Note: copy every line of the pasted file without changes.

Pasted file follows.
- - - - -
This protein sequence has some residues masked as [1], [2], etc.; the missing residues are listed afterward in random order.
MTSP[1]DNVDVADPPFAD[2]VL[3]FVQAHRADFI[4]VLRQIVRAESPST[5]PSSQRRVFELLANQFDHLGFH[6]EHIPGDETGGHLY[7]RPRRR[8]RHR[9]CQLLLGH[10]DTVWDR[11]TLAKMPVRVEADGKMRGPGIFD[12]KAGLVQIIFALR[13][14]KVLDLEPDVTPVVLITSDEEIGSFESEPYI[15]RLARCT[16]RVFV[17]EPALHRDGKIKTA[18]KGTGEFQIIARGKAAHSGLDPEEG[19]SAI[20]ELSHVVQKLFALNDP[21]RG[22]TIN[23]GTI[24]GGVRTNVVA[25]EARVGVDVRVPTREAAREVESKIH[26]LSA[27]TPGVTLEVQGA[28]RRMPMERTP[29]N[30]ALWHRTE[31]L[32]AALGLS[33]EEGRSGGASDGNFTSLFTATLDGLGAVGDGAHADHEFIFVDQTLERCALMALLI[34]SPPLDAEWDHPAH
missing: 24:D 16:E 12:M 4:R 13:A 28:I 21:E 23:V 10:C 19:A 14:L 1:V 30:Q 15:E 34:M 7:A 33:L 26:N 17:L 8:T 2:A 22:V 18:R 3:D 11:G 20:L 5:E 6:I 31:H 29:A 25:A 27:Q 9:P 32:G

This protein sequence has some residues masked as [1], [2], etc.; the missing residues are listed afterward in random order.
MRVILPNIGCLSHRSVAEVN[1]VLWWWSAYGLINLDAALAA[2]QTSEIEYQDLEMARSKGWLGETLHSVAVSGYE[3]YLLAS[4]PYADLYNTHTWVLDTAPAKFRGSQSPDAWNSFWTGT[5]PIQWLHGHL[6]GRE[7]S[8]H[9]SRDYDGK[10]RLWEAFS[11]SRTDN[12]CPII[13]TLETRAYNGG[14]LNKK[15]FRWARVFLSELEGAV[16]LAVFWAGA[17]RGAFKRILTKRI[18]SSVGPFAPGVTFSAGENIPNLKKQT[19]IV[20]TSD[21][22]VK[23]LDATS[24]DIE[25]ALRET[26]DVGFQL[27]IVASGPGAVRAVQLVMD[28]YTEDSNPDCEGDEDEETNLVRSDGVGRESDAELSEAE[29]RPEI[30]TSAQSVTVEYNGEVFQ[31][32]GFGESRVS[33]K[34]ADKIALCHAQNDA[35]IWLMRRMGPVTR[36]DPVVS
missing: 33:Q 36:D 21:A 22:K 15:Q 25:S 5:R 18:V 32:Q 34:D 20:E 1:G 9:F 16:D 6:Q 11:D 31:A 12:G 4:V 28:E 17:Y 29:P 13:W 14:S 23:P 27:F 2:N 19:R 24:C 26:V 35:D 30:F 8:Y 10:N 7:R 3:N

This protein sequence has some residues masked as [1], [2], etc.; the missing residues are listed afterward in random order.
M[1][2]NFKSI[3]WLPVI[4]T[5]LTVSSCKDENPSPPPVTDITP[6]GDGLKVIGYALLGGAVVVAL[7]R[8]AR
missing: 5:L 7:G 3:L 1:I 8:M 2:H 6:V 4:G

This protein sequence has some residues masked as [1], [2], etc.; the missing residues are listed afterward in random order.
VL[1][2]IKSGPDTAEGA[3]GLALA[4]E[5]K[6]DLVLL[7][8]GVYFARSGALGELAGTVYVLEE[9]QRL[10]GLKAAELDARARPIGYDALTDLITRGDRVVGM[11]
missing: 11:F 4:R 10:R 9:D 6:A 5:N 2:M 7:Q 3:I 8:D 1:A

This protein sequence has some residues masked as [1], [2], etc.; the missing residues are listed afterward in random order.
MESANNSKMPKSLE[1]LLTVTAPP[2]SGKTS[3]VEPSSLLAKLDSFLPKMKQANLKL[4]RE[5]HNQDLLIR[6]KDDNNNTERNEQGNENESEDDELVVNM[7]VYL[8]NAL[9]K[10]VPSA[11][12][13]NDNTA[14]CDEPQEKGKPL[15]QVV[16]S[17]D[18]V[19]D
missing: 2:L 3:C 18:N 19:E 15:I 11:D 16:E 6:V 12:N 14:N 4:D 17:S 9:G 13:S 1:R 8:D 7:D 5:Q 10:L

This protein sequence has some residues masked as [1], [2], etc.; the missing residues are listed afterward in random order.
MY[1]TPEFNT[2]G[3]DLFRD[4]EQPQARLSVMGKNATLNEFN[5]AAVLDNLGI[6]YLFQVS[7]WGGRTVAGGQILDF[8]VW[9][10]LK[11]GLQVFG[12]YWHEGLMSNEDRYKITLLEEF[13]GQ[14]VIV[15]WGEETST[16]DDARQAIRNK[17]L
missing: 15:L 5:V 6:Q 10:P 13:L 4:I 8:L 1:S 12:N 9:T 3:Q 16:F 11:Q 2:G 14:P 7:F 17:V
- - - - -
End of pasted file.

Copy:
This protein sequence has some residues masked as [1], [2], etc.; the missing residues are listed afterward in random order.
MTSP[1]DNVDVADPPFAD[2]VL[3]FVQAHRADFI[4]VLRQIVRAESPST[5]PSSQRRVFELLANQFDHLGFH[6]EHIPGDETGGHLY[7]RPRRR[8]RHR[9]CQLLLGH[10]DTVWDR[11]TLAKMPVRVEADGKMRGPGIFD[12]KAGLVQIIFALR[13][14]KVLDLEPDVTPVVLITSDEEIGSFESEPYI[15]RLARCT[16]RVFV[17]EPALHRDGKIKTA[18]KGTGEFQIIARGKAAHSGLDPEEG[19]SAI[20]ELSHVVQKLFALNDP[21]RG[22]TIN[23]GTI[24]GGVRTNVVA[25]EARVGVDVRVPTREAAREVESKIH[26]LSA[27]TPGVTLEVQGA[28]RRMPMERTP[29]N[30]ALWHRTE[31]L[32]AALGLS[33]EEGRSGGASDGNFTSLFTATLDGLGAVGDGAHADHEFIFVDQTLERCALMALLI[34]SPPLDAEWDHPAH
missing: 24:D 16:E 12:M 4:R 13:A 28:I 21:E 23:V 10:C 19:A 14:L 1:V 30:Q 15:E 34:M 7:A 33:L 26:N 17:L 8:T 2:A 22:V 18:R 3:D 11:G 20:L 5:E 6:I 31:H 29:A 25:A 27:Q 9:P 32:G

This protein sequence has some residues masked as [1], [2], etc.; the missing residues are listed afterward in random order.
MRVILPNIGCLSHRSVAEVN[1]VLWWWSAYGLINLDAALAA[2]QTSEIEYQDLEMARSKGWLGETLHSVAVSGYE[3]YLLAS[4]PYADLYNTHTWVLDTAPAKFRGSQSPDAWNSFWTGT[5]PIQWLHGHL[6]GRE[7]S[8]H[9]SRDYDGK[10]RLWEAFS[11]SRTDN[12]CPII[13]TLETRAYNGG[14]LNKK[15]FRWARVFLSELEGAV[16]LAVFWAGA[17]RGAFKRILTKRI[18]SSVGPFAPGVTFSAGENIPNLKKQT[19]IV[20]TSD[21][22]VK[23]LDATS[24]DIE[25]ALRET[26]DVGFQL[27]IVASGPGAVRAVQLVMD[28]YTEDSNPDCEGDEDEETNLVRSDGVGRESDAELSEAE[29]RPEI[30]TSAQSVTVEYNGEVFQ[31][32]GFGESRVS[33]K[34]ADKIALCHAQNDA[35]IWLMRRMGPVTR[36]DPVVS
missing: 33:Q 36:D 21:A 22:K 15:Q 25:S 5:R 18:V 32:Q 34:D 20:E 1:G 9:F 16:D 6:Q 11:D 31:A 12:G 4:V 28:E 17:Y 29:P 13:W 14:S 23:P 27:F 2:N 19:R 24:C 26:V 35:D 30:F 8:Y 10:N 7:R 3:N

This protein sequence has some residues masked as [1], [2], etc.; the missing residues are listed afterward in random order.
M[1][2]NFKSI[3]WLPVI[4]T[5]LTVSSCKDENPSPPPVTDITP[6]GDGLKVIGYALLGGAVVVAL[7]R[8]AR
missing: 5:L 7:G 3:L 1:I 8:M 2:H 6:V 4:G

This protein sequence has some residues masked as [1], [2], etc.; the missing residues are listed afterward in random order.
VL[1][2]IKSGPDTAEGA[3]GLALA[4]E[5]K[6]DLVLL[7][8]GVYFARSGALGELAGTVYVLEE[9]QRL[10]GLKAAELDARARPIGYDALTDLITRGDRVVGM[11]
missing: 11:F 4:R 10:R 9:D 6:A 5:N 2:M 7:Q 3:I 8:D 1:A

This protein sequence has some residues masked as [1], [2], etc.; the missing residues are listed afterward in random order.
MESANNSKMPKSLE[1]LLTVTAPP[2]SGKTS[3]VEPSSLLAKLDSFLPKMKQANLKL[4]RE[5]HNQDLLIR[6]KDDNNNTERNEQGNENESEDDELVVNM[7]VYL[8]NAL[9]K[10]VPSA[11][12][13]NDNTA[14]CDEPQEKGKPL[15]QVV[16]S[17]D[18]V[19]D
missing: 2:L 3:C 18:N 19:E 15:I 11:D 16:E 6:V 12:N 14:N 4:D 17:S 9:G 13:S 1:R 8:D 7:D 5:Q 10:L

This protein sequence has some residues masked as [1], [2], etc.; the missing residues are listed afterward in random order.
MY[1]TPEFNT[2]G[3]DLFRD[4]EQPQARLSVMGKNATLNEFN[5]AAVLDNLGI[6]YLFQVS[7]WGGRTVAGGQILDF[8]VW[9][10]LK[11]GLQVFG[12]YWHEGLMSNEDRYKITLLEEF[13]GQ[14]VIV[15]WGEETST[16]DDARQAIRNK[17]L
missing: 15:L 5:V 6:Q 10:P 13:L 4:I 8:L 1:S 12:N 9:T 3:Q 16:F 11:Q 2:G 14:P 7:F 17:V